Six ways drones in construction add value
The use of drones in construction is now commonplace. In fact, the impact is now so large that companies will fall behind industry standards without them. So it literally pays to know about how construction drones impact workflows at all stages of a building cycle. This—along with an understanding of how different construction drones work for different applications—will help you decide what the best drones for your construction projects are. First, let’s look at the six ways they will help you run your construction site:
1. Significantly safer sites
Did you know that between six and nine percent of construction project costs are injury related? This leads to increased insurance prices and reduced profit margins. A deadly accident can end a construction company all together.
ROI insight: The average cost of lost project time due to just one injury on a construction project is USD 35K, and this does not include litigation, medical bills and compensation. Considering this, a reliable, highly-automated drone platform removes surveyors from active sites and easily pays for itself.
The true cost of construction incidents
2. Massive savings on survey-grade site surveys
Before construction drones, topographical, planning, and inspection insights were often based on disjointed information that took days to gather, analyze and share. Since sites progress fast, this information was always slightly outdated.
It’s now possible to gather precise, photorealistic details across an entire active site area in a matter of hours, with just one or two drone pilots leading the collection.
This means that at every stage of your project, fast, comprehensive and accurate views and analytics are available, on demand, to all site managers, contractors and stakeholders, within hours not days.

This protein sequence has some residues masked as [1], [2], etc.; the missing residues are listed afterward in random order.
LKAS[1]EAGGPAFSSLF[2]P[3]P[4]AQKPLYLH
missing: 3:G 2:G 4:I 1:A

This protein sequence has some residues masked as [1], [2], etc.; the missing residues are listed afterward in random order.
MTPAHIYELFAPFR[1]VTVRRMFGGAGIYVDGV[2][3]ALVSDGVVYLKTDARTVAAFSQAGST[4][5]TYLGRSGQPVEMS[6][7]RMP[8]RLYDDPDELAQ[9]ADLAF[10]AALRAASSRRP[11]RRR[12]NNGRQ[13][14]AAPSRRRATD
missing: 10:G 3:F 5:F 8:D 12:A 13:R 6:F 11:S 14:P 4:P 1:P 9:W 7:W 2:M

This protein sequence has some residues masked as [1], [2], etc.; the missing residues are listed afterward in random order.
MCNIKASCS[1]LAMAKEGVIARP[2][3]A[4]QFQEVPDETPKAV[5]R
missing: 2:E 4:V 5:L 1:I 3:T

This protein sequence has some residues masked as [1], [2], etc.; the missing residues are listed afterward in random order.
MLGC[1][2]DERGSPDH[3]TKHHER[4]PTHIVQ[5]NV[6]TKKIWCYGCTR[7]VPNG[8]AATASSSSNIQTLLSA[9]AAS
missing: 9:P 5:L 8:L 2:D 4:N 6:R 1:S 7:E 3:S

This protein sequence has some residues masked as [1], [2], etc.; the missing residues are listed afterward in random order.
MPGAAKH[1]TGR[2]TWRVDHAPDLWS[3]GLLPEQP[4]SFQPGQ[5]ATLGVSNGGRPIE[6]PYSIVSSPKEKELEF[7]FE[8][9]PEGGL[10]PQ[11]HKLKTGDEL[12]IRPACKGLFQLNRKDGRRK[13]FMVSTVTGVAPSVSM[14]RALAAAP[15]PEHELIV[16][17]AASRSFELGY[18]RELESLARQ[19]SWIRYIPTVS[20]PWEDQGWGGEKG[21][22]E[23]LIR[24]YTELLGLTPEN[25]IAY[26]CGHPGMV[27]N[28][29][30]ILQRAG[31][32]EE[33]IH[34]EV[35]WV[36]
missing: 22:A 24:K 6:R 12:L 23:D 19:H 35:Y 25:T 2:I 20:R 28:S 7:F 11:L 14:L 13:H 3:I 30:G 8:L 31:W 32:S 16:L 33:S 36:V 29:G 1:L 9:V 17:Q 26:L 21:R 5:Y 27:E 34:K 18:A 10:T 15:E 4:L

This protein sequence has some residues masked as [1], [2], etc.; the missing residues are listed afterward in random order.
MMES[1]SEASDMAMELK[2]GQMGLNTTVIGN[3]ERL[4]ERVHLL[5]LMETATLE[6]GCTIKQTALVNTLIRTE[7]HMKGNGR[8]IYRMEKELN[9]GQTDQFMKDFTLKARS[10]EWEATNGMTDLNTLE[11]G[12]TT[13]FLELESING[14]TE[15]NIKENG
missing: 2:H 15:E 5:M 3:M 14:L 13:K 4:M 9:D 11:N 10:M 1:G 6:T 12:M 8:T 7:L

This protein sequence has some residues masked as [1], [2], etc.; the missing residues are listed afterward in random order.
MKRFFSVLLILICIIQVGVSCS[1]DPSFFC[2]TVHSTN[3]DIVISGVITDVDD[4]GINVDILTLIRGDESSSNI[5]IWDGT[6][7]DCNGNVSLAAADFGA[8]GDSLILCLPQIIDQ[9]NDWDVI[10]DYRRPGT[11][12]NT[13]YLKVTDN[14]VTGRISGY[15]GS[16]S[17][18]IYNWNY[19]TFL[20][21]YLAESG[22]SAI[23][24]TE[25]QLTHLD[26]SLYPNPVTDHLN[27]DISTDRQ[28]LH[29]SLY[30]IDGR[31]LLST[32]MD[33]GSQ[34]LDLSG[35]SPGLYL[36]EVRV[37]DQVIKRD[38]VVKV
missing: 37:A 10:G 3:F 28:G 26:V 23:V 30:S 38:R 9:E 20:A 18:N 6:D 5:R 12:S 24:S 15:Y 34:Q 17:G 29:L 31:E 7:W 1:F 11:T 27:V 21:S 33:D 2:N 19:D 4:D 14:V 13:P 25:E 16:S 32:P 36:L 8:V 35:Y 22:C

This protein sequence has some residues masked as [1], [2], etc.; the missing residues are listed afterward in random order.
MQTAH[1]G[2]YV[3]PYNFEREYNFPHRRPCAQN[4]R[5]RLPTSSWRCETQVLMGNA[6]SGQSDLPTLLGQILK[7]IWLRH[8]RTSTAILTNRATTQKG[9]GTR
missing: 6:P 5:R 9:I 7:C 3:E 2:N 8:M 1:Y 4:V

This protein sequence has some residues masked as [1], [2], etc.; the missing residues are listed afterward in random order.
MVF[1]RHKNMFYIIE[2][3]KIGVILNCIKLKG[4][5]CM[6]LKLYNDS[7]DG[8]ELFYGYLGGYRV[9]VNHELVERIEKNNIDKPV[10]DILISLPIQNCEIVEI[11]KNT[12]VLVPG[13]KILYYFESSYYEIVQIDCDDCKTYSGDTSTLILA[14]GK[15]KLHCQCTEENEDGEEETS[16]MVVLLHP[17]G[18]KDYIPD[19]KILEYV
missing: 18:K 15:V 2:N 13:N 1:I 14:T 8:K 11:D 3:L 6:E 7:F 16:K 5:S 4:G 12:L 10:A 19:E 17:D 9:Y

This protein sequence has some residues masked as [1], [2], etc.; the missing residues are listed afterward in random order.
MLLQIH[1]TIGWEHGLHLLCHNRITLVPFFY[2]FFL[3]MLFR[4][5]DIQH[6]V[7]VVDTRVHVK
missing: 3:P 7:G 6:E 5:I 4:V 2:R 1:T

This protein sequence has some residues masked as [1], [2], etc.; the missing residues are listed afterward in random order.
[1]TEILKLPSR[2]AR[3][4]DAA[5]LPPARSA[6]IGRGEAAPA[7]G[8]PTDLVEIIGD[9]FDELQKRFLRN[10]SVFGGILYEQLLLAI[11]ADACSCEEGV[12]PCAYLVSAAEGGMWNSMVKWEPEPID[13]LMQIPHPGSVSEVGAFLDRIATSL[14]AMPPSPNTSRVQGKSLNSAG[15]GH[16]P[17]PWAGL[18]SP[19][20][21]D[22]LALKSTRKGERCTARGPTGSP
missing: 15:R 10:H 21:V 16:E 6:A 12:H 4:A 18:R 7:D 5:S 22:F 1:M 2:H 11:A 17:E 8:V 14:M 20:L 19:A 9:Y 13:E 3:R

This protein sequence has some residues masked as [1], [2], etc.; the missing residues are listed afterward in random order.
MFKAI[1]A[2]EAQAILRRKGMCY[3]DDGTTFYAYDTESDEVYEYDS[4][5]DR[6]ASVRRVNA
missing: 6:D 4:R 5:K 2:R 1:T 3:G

Plus, if you are conducting frequent drone construction surveys, their outputs are on record to answer questions or assess details with a click of a mouse rather than the time of a worker to drive out and check.
If a construction company is still using traditional survey crew, they’ll spend about $150 an hour for several days. That's a lot of money. Or they can go out and buy this drone, and it’s going to pay for itself very quickly. As busy as we are, I think the drone probably paid for itself within the first month of us buying it. It was just worth it to buy.
Certified Drone Operator, Brent Scarbrough and Co.
ROI insight: Drone surveys cut the costs of survey crews dramatically. They also offer fast turnaround on deliverables, which offer clear views and records on which to base important decisions that move projects forward faster and keep it on time.
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3. Real-time tracking (via updated, accurate construction drone data)
Miscalculations are only natural when hundreds of decisions are made on a construction site every day. Drone data gathered at regular intervals allows project managers to check all areas of a site not only for progress, but also for the exact alignment of as-planned to as-built.
Many times, the earlier any error is caught in the process, the less costly it is to rectify, and the less delay it costs the entire project. Regularly updated views of activity across a site allows tracking and saves countless hours and expensive delays.
Missing and stolen equipment is also a reality on busy construction sites. In fact, in the most recent annual equipment theft report by Verisk, stolen equipment costs the construction industry USD 1 billion per year. Up-to-date site views with centimeter-level resolution also help monitor security fences and the location of equipment on a regular basis.
What kinds of drones are used in construction?
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4. Faster decisions and overall project times
Key stakeholders are often not situated onsight, and in some cases they’re not even in the same town. Up-to-date drone construction site data is available on the cloud and instantly to whoever has permission to view and manage it. This saves time and traveling costs when contractors, managers and owners need information.
Instant and updated site views enable checks and validation so that stakeholders get a precise view of as-built and as-planned, make decisions and approve next steps. When they can do this from anywhere, at any time, it speeds up overall project times.